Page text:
The latest poll also found that the Massachusetts senator is the preferred second choice for Sanders and Biden voters and a strong sense of support for gun control measures.
Sen. Elizabeth Warren (Mass.) leads the Democratic presidential field and is well positioned to pick up more support as other candidates drop out of the race, according to a new edition of the George Washington University Politics Poll.
The poll asked Democratic and Democratic-leaning independent voters for their first choices in the Democratic primary field.
Ms. Warren was the first choice for 27.8 percent of those voters. Sen. Bernie Sanders (I-Vt.) was second with 21 percent and former Vice President Joe Biden was third with 18.4 percent. No other candidate was chosen by more than 5 percent of the group.
Ms. Warren is making inroads with other candidates’ supporters, too.
The same group of voters were asked for their second choice, should their main pick drop out. Ms. Warren was the second choice of 34 percent of polled voters who support another candidate. Of Mr. Biden’s supporters, 45.1 percent chose Ms. Warren as their second choice, and of Mr. Sanders’ supporters, 31.2 percent chose her.
“The numbers don’t look as good for Sanders and Biden,” poll co-director Danny Hayes said in a Washington Post analysis. “Sanders is the second choice of just 21 percent [of all Democratic and leaning voters], and Biden is the second choice of 17 percent.”
Dr. Hayes, an associate professor of political science at GW, also pointed out that “among supporters of the many candidates polling below 5 percent, 20 percent have Biden as their second choice and 18 percent have Warren.”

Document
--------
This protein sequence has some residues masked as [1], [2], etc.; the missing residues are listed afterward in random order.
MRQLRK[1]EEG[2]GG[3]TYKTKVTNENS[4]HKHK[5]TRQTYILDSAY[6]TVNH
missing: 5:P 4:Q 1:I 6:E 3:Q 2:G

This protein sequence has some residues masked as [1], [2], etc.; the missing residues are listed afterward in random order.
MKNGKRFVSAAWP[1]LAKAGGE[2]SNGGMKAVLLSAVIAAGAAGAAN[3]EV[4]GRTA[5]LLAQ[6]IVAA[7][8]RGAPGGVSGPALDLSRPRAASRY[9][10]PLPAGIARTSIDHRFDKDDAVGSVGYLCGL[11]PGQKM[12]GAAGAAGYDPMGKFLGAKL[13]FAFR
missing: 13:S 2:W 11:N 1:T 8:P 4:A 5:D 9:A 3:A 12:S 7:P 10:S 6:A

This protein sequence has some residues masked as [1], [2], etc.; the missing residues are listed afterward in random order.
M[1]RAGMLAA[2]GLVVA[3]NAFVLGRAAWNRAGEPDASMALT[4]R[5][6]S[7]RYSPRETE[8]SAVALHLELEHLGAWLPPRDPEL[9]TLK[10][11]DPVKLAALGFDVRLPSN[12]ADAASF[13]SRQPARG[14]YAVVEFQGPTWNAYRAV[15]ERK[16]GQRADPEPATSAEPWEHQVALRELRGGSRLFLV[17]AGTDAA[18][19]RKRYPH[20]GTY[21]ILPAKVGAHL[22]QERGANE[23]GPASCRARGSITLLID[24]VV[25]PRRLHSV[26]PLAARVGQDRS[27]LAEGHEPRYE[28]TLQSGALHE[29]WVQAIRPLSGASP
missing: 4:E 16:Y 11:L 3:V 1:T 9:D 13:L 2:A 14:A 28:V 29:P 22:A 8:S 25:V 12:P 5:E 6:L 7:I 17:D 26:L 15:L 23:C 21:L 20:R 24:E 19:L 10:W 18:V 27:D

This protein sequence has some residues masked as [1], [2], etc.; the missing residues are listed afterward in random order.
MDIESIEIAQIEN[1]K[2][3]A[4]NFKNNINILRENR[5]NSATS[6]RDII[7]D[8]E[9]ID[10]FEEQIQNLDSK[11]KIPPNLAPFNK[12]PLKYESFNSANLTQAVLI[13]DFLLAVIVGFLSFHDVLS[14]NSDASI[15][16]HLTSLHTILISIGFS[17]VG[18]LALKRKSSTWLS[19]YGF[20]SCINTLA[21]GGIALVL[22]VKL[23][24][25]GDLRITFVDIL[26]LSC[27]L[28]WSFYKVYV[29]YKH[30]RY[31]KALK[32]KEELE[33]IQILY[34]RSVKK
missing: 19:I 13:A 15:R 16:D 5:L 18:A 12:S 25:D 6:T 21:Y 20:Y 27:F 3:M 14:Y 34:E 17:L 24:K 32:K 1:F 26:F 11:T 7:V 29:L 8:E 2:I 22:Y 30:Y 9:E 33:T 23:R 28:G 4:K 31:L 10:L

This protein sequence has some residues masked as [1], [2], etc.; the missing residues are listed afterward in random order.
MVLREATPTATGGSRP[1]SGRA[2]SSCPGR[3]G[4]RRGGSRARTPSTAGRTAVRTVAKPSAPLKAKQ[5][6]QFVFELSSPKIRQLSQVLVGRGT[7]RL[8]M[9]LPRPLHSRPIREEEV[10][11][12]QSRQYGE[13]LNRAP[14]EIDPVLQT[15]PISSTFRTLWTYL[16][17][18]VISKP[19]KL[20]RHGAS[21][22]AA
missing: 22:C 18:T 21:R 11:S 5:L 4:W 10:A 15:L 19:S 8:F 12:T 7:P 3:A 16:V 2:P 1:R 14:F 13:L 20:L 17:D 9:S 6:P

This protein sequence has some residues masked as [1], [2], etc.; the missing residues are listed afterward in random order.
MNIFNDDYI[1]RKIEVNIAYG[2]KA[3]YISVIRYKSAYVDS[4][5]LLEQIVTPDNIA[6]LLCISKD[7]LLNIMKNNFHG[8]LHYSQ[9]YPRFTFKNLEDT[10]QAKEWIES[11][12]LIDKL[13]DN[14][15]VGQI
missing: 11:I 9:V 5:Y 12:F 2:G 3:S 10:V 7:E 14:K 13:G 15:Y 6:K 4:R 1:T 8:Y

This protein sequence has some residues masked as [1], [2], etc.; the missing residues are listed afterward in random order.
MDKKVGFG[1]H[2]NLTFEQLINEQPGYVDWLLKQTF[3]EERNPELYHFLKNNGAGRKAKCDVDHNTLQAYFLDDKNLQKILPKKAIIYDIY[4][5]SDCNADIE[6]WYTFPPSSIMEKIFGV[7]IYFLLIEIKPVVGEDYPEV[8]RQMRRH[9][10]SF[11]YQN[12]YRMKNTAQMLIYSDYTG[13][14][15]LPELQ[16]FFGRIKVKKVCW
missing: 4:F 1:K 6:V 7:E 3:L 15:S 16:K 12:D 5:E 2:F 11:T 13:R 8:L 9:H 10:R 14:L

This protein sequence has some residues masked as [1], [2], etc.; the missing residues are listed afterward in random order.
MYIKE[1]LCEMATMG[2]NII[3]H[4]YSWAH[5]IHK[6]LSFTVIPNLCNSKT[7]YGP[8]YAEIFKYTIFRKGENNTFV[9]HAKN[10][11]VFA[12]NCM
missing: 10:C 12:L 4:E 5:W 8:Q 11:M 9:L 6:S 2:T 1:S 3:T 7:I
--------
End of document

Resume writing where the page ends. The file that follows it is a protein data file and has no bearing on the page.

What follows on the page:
The poll, which was fielded Sept. 26 to 30, questioned 1,200 registered voters and had a margin of error of plus or minus 3 percentage points.
In the area of gun control, the poll found that most gun control measures are popular among voters of both parties. Of 10 possible changes to gun regulations, eight had support from more than half of those polled. The most popular proposals were preventing people with a history of mental illness from owning guns with support from 82 percent of those surveyed, requiring a five-day waiting period for purchase with 72.5 percent and raising the minimum age for buying any type of gun or ammunition to 21 with 68.2 percent.
The only two ideas without majority support were preventing people from carrying a concealed weapon (44.5 percent support, 44.9 percent oppose) and banning the sale of all handguns except those issued to law enforcement (30.5 percent support, 62.3 percent oppose).
While majorities supported a number of changes to gun laws, the public was quite skeptical that change will occur. Only 33 percent of respondents thought changes in gun policy were very or somewhat likely.